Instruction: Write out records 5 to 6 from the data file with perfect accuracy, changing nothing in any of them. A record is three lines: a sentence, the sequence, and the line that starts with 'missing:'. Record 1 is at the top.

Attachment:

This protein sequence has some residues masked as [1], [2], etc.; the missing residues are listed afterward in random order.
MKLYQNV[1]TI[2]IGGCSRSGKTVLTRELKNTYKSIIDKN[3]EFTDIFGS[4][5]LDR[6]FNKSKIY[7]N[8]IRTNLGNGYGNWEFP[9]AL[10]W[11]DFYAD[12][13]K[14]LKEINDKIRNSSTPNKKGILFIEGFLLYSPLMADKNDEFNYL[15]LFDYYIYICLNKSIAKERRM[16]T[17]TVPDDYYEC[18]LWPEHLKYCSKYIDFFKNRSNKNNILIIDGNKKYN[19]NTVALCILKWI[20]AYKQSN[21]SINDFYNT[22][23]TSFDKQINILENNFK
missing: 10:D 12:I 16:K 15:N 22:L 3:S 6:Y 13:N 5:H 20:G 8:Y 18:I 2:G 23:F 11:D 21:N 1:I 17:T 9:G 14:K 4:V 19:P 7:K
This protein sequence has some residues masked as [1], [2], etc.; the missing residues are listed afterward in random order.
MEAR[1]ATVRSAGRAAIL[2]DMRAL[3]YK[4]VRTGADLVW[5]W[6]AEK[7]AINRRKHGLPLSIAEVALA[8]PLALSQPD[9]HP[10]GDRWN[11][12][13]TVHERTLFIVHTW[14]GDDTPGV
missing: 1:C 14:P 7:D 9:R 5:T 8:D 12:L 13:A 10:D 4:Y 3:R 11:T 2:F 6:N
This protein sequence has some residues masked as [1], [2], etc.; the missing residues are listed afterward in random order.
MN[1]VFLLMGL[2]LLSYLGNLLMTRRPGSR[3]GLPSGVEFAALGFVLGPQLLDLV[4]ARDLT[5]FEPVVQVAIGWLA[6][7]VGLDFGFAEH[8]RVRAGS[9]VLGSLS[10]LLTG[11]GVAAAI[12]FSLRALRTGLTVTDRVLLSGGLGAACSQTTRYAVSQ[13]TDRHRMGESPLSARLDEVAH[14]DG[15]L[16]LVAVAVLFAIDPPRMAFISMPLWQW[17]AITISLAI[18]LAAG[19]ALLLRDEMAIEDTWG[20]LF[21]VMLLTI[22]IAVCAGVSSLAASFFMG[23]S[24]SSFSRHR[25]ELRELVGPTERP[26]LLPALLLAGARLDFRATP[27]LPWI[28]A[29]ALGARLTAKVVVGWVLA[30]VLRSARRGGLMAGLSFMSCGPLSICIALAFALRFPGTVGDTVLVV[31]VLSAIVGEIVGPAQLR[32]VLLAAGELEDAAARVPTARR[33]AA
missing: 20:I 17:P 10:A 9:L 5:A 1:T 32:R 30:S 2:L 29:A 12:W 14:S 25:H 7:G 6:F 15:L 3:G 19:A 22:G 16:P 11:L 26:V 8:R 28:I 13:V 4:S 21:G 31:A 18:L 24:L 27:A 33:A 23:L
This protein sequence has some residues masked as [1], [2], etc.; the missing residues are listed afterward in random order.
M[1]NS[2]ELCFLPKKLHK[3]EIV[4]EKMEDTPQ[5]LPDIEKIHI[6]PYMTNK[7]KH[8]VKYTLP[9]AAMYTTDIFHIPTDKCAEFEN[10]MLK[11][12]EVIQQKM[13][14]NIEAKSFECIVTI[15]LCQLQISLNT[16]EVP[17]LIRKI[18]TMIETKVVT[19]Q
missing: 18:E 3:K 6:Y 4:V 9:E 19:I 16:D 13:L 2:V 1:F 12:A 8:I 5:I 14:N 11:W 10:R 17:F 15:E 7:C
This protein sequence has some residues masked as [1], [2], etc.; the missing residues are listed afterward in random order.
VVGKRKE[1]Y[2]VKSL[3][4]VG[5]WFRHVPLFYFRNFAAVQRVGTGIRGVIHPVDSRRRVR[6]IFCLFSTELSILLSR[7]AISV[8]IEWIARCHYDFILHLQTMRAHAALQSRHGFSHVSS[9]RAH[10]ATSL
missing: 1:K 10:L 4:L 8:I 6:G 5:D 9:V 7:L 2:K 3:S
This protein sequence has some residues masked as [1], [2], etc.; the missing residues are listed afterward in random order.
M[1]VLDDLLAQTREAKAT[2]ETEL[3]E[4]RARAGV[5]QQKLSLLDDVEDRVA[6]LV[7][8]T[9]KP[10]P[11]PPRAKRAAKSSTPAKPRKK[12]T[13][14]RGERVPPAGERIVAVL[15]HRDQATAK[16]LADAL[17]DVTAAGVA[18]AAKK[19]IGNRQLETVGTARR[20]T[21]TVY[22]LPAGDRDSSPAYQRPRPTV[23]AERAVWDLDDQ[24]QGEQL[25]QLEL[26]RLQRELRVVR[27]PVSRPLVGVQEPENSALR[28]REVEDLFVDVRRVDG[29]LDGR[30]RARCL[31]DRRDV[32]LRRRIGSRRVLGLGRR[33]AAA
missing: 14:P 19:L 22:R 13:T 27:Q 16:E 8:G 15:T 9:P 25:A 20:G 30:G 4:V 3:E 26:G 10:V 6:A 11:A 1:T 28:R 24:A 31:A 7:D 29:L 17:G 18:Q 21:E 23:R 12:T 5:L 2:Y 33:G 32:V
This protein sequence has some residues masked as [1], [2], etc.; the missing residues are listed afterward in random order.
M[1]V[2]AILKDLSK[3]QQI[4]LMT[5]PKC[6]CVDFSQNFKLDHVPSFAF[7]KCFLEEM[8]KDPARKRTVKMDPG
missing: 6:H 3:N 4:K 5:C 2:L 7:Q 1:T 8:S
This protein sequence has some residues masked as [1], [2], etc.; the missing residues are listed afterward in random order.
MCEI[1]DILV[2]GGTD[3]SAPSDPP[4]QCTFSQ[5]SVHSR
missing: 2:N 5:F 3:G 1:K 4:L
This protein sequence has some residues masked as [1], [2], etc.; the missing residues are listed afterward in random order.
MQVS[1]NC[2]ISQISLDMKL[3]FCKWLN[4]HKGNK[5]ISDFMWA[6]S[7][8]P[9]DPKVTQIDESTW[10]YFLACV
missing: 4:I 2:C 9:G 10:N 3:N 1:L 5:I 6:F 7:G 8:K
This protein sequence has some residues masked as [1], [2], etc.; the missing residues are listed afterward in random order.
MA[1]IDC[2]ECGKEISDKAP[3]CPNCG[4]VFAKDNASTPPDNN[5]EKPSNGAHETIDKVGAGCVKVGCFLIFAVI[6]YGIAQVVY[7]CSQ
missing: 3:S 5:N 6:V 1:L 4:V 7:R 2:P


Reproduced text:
This protein sequence has some residues masked as [1], [2], etc.; the missing residues are listed afterward in random order.
VVGKRKE[1]Y[2]VKSL[3][4]VG[5]WFRHVPLFYFRNFAAVQRVGTGIRGVIHPVDSRRRVR[6]IFCLFSTELSILLSR[7]AISV[8]IEWIARCHYDFILHLQTMRAHAALQSRHGFSHVSS[9]RAH[10]ATSL
missing: 1:K 10:L 4:L 8:I 6:G 5:D 9:V 7:L 2:K 3:S
This protein sequence has some residues masked as [1], [2], etc.; the missing residues are listed afterward in random order.
M[1]VLDDLLAQTREAKAT[2]ETEL[3]E[4]RARAGV[5]QQKLSLLDDVEDRVA[6]LV[7][8]T[9]KP[10]P[11]PPRAKRAAKSSTPAKPRKK[12]T[13][14]RGERVPPAGERIVAVL[15]HRDQATAK[16]LADAL[17]DVTAAGVA[18]AAKK[19]IGNRQLETVGTARR[20]T[21]TVY[22]LPAGDRDSSPAYQRPRPTV[23]AERAVWDLDDQ[24]QGEQL[25]QLEL[26]RLQRELRVVR[27]PVSRPLVGVQEPENSALR[28]REVEDLFVDVRRVDG[29]LDGR[30]RARCL[31]DRRDV[32]LRRRIGSRRVLGLGRR[33]AAA
missing: 14:P 19:L 22:R 13:T 27:Q 16:E 8:G 15:T 9:P 25:A 20:G 30:G 4:V 3:E 26:G 10:V 6:A 11:A 1:T 28:R 24:A 31:A 7:D 29:L 17:G 18:Q 21:E 23:R 12:T 5:L 2:Y 33:G 32:V